Life lessons learned during an unexpected adventure.

What business does a Texan girl have in Chevy Chase, Maryland, perhaps the ritziest city near Washington D.C.? After receiving a 4-H scholarship a year ago, I was recently asked to speak at a Youth Summit to inspire the next generation of 4-Hers. After a whirlwind of flight delays and my motivational speech, I found myself with a few free hours to myself.

I convinced myself that I deserved to go out. After all, my presentation had seen to it that my makeup and dress attire was already befitting to Maryland’s downtown scene.

Homework? As if.

Minutes later, I called a taxi. You see, an Uber just wouldn’t do because I didn’t quite know where I was headed to just yet.

Five minutes into our ride and much to my surprise, the windshield became covered with tiny, delicate, white flurries of snow.

Please note, I have seen snow a whopping two times in my lifetime. I politely asked my driver for permission to roll my window down, but he refused. And I don’t blame him. Instead, I did the next best thing and asked him to let me out. “Right here on the sidewalk?” he hesitated to ask. Why yes, of course! This was SNOW we were talking about! I paid him the fare and leaped to the curb, not minding a bit about the chilly air that immediately enveloped me.

I stuck my hands out and waited eagerly for flakes to dance into my palms. And would I have even been in my right mind had I not stuck my tongue out too? My first thought: my family will not believe me. They simply won’t. So I snapped some photo evidence and sent it to their sorry 85-degree weather back home.

So there I stood. Amidst the falling snow and unfamiliar surroundings. But as I looked around, I recognized the wooden slats that were home to one of my favorite shops, Anthropologie. Of course, I went inside.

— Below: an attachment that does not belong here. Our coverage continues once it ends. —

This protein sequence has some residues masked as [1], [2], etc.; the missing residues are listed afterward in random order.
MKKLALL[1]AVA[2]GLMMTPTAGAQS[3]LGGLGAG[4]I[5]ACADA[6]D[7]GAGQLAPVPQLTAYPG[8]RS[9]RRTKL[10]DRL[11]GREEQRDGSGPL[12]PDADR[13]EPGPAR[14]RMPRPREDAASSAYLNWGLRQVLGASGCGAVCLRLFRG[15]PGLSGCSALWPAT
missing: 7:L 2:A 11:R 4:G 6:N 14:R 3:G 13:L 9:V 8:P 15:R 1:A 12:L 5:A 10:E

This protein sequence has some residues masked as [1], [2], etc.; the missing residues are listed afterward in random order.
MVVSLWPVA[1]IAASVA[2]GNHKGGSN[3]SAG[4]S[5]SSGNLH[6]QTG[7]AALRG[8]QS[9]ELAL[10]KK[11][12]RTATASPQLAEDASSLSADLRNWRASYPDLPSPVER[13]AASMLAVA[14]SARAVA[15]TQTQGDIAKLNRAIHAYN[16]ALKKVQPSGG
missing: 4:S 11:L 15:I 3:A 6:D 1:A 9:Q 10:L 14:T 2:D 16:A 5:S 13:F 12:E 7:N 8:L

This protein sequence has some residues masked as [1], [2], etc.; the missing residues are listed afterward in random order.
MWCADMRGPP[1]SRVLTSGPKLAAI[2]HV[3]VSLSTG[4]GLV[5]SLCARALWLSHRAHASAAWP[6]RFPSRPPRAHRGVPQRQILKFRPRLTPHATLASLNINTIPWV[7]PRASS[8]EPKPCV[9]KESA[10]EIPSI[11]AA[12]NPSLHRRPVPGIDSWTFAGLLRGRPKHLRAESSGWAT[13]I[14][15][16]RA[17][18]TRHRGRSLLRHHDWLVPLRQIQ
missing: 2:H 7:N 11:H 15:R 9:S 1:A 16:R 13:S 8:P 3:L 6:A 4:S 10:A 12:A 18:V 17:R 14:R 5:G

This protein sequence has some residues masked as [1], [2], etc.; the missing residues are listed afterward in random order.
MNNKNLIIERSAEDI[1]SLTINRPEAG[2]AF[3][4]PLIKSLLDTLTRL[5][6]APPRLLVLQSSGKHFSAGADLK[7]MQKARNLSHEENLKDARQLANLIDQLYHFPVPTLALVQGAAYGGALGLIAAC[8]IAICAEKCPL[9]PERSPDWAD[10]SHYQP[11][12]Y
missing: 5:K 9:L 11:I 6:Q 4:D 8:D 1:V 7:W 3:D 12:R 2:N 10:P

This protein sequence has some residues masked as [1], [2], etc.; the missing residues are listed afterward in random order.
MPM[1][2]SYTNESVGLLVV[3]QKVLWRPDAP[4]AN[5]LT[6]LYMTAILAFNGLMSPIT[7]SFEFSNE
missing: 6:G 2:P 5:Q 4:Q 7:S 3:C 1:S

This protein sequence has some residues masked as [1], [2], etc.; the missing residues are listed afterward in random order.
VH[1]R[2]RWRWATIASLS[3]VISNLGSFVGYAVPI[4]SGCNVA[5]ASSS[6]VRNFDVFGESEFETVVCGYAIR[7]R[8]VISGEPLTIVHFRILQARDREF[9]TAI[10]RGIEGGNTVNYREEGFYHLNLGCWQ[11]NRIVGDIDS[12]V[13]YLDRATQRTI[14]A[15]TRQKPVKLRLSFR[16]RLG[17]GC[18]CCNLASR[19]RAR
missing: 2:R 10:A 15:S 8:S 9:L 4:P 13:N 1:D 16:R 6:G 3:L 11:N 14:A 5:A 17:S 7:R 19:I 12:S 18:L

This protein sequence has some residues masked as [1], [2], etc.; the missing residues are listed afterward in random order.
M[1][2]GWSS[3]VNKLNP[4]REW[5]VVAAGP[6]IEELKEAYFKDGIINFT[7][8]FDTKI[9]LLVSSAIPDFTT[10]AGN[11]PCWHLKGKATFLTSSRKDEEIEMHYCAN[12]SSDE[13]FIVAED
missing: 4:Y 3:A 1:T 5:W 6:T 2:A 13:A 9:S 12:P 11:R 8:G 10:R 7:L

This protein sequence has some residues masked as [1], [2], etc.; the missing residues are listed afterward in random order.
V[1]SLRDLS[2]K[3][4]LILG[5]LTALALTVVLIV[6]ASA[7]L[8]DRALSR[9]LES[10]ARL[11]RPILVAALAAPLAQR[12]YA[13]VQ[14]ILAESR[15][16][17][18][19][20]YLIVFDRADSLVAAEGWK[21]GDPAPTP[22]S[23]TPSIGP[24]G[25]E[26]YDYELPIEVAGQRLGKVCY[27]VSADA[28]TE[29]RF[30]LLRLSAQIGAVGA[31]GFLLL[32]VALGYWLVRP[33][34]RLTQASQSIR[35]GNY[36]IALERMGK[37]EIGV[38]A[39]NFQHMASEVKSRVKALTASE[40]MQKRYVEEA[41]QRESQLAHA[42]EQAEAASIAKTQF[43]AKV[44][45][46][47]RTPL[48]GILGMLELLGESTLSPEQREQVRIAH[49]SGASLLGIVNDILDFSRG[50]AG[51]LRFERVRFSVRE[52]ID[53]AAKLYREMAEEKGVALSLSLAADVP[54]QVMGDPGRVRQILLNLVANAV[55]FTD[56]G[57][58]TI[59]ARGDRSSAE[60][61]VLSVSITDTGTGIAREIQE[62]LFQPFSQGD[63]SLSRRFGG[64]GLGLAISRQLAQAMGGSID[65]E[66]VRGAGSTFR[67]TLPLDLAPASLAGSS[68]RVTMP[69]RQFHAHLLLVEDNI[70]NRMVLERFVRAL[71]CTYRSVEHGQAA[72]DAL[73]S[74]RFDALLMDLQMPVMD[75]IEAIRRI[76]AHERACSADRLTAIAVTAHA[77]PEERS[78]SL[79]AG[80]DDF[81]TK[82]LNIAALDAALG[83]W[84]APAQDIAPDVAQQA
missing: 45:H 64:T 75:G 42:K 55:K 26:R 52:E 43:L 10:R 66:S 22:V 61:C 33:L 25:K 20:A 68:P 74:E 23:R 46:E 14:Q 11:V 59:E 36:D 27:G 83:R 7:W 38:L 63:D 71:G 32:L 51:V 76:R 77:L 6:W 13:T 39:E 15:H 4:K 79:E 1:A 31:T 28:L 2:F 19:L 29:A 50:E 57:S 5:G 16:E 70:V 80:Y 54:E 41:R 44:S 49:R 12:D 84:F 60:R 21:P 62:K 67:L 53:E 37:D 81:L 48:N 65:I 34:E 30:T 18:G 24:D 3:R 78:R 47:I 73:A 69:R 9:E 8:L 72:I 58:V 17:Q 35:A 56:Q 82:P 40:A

Upon entering, I noticed my reflection in the glassy mirror doors. I spotted a girl with white flecks on her hoodless coat and damp hair from where the snow had melted. Surely, I was a sight.

But nevertheless, I tried on a selection of chic clothing and settled on two vogue blouses. Much to my dismay, they were both a bit pricey, and being the amazing daughter I am, I called my mom, because I was not about to spend $175 irresponsibly.

“Church, class presentations, and sharing my closet with friends,” were the brilliant excuses I invented when convincing my mom I needed those tops. And being the wonderful mother she is, she agreed (thanks again mom if you’re reading this).

During my snow day in Anthropologie, I learned about two things: spontaneity and responsibility. First, every girl needs to go out on a whim, get out of their comfort zone, and follow wherever an hour or so will lead them on their own. Second, call your mom if you’re ever in doubt. She will often be a better voice of reason than any one of us can ever hope to be.

Cover Image Credit: Pinterest